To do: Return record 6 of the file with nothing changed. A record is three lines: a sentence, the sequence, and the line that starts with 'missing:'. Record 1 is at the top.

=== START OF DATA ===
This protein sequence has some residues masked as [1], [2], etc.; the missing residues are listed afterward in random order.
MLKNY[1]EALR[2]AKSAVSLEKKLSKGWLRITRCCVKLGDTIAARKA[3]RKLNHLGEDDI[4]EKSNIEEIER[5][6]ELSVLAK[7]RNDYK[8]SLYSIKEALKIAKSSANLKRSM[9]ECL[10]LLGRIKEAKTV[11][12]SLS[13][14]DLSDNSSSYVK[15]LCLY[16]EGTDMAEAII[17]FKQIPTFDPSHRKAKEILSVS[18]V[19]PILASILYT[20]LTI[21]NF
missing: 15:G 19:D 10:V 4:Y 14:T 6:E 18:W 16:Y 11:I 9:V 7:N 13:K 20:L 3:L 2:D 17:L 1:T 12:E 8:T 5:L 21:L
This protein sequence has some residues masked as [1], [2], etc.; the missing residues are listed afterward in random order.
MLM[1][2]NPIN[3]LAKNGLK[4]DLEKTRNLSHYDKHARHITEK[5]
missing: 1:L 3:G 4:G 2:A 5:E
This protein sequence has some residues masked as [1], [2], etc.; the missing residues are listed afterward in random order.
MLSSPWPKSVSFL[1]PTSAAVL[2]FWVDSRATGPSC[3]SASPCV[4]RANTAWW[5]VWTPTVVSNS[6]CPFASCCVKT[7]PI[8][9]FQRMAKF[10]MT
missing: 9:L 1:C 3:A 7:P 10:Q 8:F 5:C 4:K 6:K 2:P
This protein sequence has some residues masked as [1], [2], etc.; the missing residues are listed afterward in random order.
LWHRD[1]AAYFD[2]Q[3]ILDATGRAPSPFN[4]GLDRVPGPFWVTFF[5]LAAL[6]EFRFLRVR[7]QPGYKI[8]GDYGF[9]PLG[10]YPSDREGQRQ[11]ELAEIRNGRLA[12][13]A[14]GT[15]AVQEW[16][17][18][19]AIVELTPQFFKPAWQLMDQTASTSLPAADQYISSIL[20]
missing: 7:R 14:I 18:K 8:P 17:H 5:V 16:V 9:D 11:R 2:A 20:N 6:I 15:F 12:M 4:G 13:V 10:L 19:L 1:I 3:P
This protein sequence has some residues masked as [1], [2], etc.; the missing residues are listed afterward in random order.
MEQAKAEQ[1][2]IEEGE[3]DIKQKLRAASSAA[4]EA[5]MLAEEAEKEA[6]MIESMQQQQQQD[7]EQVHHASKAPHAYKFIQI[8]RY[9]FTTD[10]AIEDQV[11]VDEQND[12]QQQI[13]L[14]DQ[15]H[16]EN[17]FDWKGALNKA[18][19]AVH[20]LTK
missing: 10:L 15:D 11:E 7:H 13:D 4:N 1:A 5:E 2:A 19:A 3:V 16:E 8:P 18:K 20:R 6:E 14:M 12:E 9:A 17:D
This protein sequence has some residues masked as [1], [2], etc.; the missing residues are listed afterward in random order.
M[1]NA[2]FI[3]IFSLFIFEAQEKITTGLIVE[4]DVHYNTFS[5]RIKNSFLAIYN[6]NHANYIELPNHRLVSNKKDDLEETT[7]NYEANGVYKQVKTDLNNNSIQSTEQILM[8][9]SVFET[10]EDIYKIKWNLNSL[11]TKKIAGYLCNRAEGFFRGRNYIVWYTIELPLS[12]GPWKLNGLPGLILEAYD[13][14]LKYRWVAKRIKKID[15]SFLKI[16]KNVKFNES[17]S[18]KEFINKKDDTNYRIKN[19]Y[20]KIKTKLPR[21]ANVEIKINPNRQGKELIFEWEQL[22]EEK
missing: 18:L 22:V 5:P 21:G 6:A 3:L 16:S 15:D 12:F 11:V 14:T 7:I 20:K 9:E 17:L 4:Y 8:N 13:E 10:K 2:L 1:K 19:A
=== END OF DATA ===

This protein sequence has some residues masked as [1], [2], etc.; the missing residues are listed afterward in random order.
M[1]NA[2]FI[3]IFSLFIFEAQEKITTGLIVE[4]DVHYNTFS[5]RIKNSFLAIYN[6]NHANYIELPNHRLVSNKKDDLEETT[7]NYEANGVYKQVKTDLNNNSIQSTEQILM[8][9]SVFET[10]EDIYKIKWNLNSL[11]TKKIAGYLCNRAEGFFRGRNYIVWYTIELPLS[12]GPWKLNGLPGLILEAYD[13][14]LKYRWVAKRIKKID[15]SFLKI[16]KNVKFNES[17]S[18]KEFINKKDDTNYRIKN[19]Y[20]KIKTKLPR[21]ANVEIKINPNRQGKELIFEWEQL[22]EEK
missing: 18:L 22:V 5:P 21:G 6:A 3:L 16:S 15:D 12:F 11:V 14:T 7:I 20:K 9:E 17:L 4:Y 8:N 13:E 10:K 2:L 1:K 19:A